Reick and Rezin chastise Chicago Public Schools for doing nothing to stop sexual abuse for 32 years
There is no excuse for the sexual abuse in the Chicago Public Schools (CPS), according to two GOP lawmakers, who said they are outraged by what can only be seen as a cover-up.
Holding an impromptu Joint Senate & House Elementary & Secondary Education Hearing on June 20 over the Chicago Tribune’s expose on CPS, state Rep. Steven Reick (R-Woodstock) and Sen. Sue Rezin (R-Morris) shared their dismay with CPS Chief Talent Officer Matt Lyons and Chief of Safety and Security Jadine Chou after hearing testimony by two former students who said they were sexually abused.
“We want to share our apologies from the Chicago Public Schools to the two of them, as well to the other victims who have come forward throughout this ordeal,” Chou said.
Chou said CPS is addressing the issue, even hiring Assistant U.S. Attorney Maggie Hickey to conduct a top-to-bottom review of the district’s failed policy and procedures that to date have included hiring sex offenders without proper background checks and not calling law enforcement when a sexual abuse case is identified.
Rep. Steven Reick (R-Woodstock), however, was not willing to accept the district's apology for the allegedly abuse that reportedly has been going on since 1984.
“I cannot believe the people that have been in CPS all these years haven’t known that this is going on,” Reick said. “You have teachers being fired and then they go somewhere else because you won’t tell the other schools that these guys have been molesting children.”
The dumping and shifting of teachers accused of abuse must end, he added.
“This is the same thing that happened in the Catholic churches in the '90s,” Reick said, adding CPS’ failure will inevitably end in financial disaster. “How much liability is sitting here that is ultimately going to fall on the taxpayers of Illinois if this thing blows up any bigger than it already is?”
After reading aloud headlines from the Chicago Tribune dating as far back as the late '80s, Reick said he was outraged.
“People going back 32 years did nothing,” he said. “You shoved it under the rug, and took young ladies and told them it’s your fault.’”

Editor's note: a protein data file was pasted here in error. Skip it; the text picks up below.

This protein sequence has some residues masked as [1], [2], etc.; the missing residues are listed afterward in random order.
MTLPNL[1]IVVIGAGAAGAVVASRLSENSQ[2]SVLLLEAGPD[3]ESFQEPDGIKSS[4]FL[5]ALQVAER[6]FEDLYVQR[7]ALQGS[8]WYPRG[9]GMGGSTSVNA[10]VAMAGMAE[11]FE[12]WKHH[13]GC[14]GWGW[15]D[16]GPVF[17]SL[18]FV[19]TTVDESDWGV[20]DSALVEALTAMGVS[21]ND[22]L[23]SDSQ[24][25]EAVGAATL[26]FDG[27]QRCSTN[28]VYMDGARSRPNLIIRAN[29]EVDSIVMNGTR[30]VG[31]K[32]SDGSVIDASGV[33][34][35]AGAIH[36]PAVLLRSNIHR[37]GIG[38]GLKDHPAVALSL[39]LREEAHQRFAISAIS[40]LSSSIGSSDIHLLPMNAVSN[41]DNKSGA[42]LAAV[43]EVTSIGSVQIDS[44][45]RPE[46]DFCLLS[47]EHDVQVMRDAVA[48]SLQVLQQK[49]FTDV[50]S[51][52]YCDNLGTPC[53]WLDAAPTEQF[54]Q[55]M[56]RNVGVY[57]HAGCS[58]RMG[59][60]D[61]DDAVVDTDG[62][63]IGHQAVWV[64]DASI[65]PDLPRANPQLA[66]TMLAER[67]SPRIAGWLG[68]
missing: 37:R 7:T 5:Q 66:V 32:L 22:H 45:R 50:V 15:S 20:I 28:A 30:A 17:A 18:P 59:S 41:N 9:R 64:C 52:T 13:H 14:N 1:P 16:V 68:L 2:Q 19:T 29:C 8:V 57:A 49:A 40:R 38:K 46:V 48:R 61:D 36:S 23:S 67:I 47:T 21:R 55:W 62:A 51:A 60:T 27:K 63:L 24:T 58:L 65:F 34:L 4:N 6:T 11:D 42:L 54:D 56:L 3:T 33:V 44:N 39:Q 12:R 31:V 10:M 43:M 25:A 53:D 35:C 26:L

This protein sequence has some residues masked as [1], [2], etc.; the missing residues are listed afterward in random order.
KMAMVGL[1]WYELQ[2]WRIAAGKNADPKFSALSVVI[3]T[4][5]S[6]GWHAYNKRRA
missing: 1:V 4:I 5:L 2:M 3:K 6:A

Reick said CPS’ current promises are futile, which is why he demanded that his Freedom of Information Act request for all emails regarding any sexual abuse since 2007 be fulfilled as soon as possible. Rezin came right out and asked CPS officials to be honest with her.
“If the Chicago Tribune did not do their expose on or this investigative reporting, would we be sitting here today with this action plan that you just gave us,” she asked while holding up a document.
“The only honest answer is probably not,” Lyons said. “The Tribune investigation certainly put on full display the problems that we have had at CPS.”
After Rezin noted she appreciated Lyon’s honesty, she brought up how he continued to mention one case is too many and how that is not an excuse.
“I don’t believe this is an oversight; this stops very short of being a cover-up over all of these years," she said.
What most disturbs Rezin, she said, is when victims have come forward with their allegations CPS' course of action has been to discredit them and try to destroy their reputations by asking “what were you wearing, what did you say.”
“This is 2018 and we still have courageous victims coming forward being asked if they are the reason this happened,” Rezin said.
One of Rezin’s biggest concerns was CPS' failure to provide advocates to students.
“You have victims sitting in rooms being interrogated where their parent isn’t even allowed to be with them,” she said. “These are minors, 14-year-olds.”
Rezin said her worry was how sex offenders are even hired into the district without proper background checks.
“Data needs to be reported to ISBOE (the Illinois State Board of Education) and law enforcement,” Rezin said.
Both Reick and Rezin said change must take place immediately.